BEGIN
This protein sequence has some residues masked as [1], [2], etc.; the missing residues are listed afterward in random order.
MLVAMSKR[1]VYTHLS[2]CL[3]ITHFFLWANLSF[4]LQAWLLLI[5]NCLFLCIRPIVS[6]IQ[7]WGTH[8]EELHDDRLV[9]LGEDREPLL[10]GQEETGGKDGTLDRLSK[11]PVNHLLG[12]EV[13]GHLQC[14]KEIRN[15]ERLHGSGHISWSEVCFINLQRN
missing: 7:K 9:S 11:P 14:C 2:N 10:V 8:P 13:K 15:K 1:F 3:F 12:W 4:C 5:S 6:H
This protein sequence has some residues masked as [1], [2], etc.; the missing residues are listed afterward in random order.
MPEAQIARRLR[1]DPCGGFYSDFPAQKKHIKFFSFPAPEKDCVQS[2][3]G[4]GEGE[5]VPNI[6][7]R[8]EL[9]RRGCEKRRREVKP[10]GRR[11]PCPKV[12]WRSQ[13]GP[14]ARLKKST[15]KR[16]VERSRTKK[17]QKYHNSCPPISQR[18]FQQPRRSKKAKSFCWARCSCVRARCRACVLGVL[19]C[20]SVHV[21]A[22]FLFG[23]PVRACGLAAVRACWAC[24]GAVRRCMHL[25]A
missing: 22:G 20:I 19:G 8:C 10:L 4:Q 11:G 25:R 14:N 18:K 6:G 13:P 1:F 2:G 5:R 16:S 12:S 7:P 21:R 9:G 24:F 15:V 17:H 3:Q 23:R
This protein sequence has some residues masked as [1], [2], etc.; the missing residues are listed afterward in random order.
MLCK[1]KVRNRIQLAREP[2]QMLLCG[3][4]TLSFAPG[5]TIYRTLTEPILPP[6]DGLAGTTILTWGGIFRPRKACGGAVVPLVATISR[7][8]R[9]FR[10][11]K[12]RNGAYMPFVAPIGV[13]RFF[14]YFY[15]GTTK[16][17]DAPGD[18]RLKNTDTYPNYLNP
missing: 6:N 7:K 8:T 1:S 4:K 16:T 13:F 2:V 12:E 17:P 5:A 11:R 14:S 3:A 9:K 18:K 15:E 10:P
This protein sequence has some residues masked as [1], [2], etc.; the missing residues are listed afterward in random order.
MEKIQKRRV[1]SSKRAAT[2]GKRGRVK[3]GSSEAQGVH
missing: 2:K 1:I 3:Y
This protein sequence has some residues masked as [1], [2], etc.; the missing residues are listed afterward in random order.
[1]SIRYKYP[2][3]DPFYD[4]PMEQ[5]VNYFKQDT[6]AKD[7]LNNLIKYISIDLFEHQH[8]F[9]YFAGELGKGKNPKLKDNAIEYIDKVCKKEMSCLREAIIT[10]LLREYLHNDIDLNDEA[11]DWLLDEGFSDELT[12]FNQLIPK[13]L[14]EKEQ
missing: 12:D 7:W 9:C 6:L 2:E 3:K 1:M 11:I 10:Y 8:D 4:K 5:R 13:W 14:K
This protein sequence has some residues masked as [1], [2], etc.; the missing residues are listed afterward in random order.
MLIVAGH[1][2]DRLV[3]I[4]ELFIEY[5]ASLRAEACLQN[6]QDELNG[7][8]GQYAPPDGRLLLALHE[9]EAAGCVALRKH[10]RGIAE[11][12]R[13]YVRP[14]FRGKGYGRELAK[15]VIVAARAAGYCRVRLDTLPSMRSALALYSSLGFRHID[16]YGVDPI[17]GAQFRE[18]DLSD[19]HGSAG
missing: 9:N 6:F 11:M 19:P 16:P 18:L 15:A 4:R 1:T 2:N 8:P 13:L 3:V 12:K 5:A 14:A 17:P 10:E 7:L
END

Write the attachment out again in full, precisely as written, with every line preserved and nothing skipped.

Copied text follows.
This protein sequence has some residues masked as [1], [2], etc.; the missing residues are listed afterward in random order.
MLVAMSKR[1]VYTHLS[2]CL[3]ITHFFLWANLSF[4]LQAWLLLI[5]NCLFLCIRPIVS[6]IQ[7]WGTH[8]EELHDDRLV[9]LGEDREPLL[10]GQEETGGKDGTLDRLSK[11]PVNHLLG[12]EV[13]GHLQC[14]KEIRN[15]ERLHGSGHISWSEVCFINLQRN
missing: 7:K 9:S 11:P 14:C 2:N 10:V 8:P 13:K 15:K 1:F 3:F 12:W 4:C 5:S 6:H
This protein sequence has some residues masked as [1], [2], etc.; the missing residues are listed afterward in random order.
MPEAQIARRLR[1]DPCGGFYSDFPAQKKHIKFFSFPAPEKDCVQS[2][3]G[4]GEGE[5]VPNI[6][7]R[8]EL[9]RRGCEKRRREVKP[10]GRR[11]PCPKV[12]WRSQ[13]GP[14]ARLKKST[15]KR[16]VERSRTKK[17]QKYHNSCPPISQR[18]FQQPRRSKKAKSFCWARCSCVRARCRACVLGVL[19]C[20]SVHV[21]A[22]FLFG[23]PVRACGLAAVRACWAC[24]GAVRRCMHL[25]A
missing: 22:G 20:I 19:G 8:C 10:L 4:Q 11:G 25:R 14:N 18:K 6:G 13:P 1:F 2:G 5:R 16:S 12:S 7:P 21:R 9:G 24:F 15:V 17:H 3:Q 23:R
This protein sequence has some residues masked as [1], [2], etc.; the missing residues are listed afterward in random order.
MLCK[1]KVRNRIQLAREP[2]QMLLCG[3][4]TLSFAPG[5]TIYRTLTEPILPP[6]DGLAGTTILTWGGIFRPRKACGGAVVPLVATISR[7][8]R[9]FR[10][11]K[12]RNGAYMPFVAPIGV[13]RFF[14]YFY[15]GTTK[16][17]DAPGD[18]RLKNTDTYPNYLNP
missing: 6:N 7:K 8:T 1:S 4:K 16:T 13:F 2:V 12:E 17:P 5:A 11:R 14:S 3:A 9:K 18:K 15:E 10:P
This protein sequence has some residues masked as [1], [2], etc.; the missing residues are listed afterward in random order.
MEKIQKRRV[1]SSKRAAT[2]GKRGRVK[3]GSSEAQGVH
missing: 2:K 1:I 3:Y
This protein sequence has some residues masked as [1], [2], etc.; the missing residues are listed afterward in random order.
[1]SIRYKYP[2][3]DPFYD[4]PMEQ[5]VNYFKQDT[6]AKD[7]LNNLIKYISIDLFEHQH[8]F[9]YFAGELGKGKNPKLKDNAIEYIDKVCKKEMSCLREAIIT[10]LLREYLHNDIDLNDEA[11]DWLLDEGFSDELT[12]FNQLIPK[13]L[14]EKEQ
missing: 12:D 7:W 9:C 6:L 2:E 3:K 1:M 11:I 10:Y 8:D 4:K 5:R 13:W 14:K
This protein sequence has some residues masked as [1], [2], etc.; the missing residues are listed afterward in random order.
MLIVAGH[1][2]DRLV[3]I[4]ELFIEY[5]ASLRAEACLQN[6]QDELNG[7][8]GQYAPPDGRLLLALHE[9]EAAGCVALRKH[10]RGIAE[11][12]R[13]YVRP[14]FRGKGYGRELAK[15]VIVAARAAGYCRVRLDTLPSMRSALALYSSLGFRHID[16]YGVDPI[17]GAQFRE[18]DLSD[19]HGSAG
missing: 9:N 6:F 11:M 19:P 16:P 18:L 15:A 4:R 1:T 2:N 8:P 13:L 3:V 12:K 5:A 14:A 17:P 10:E 7:L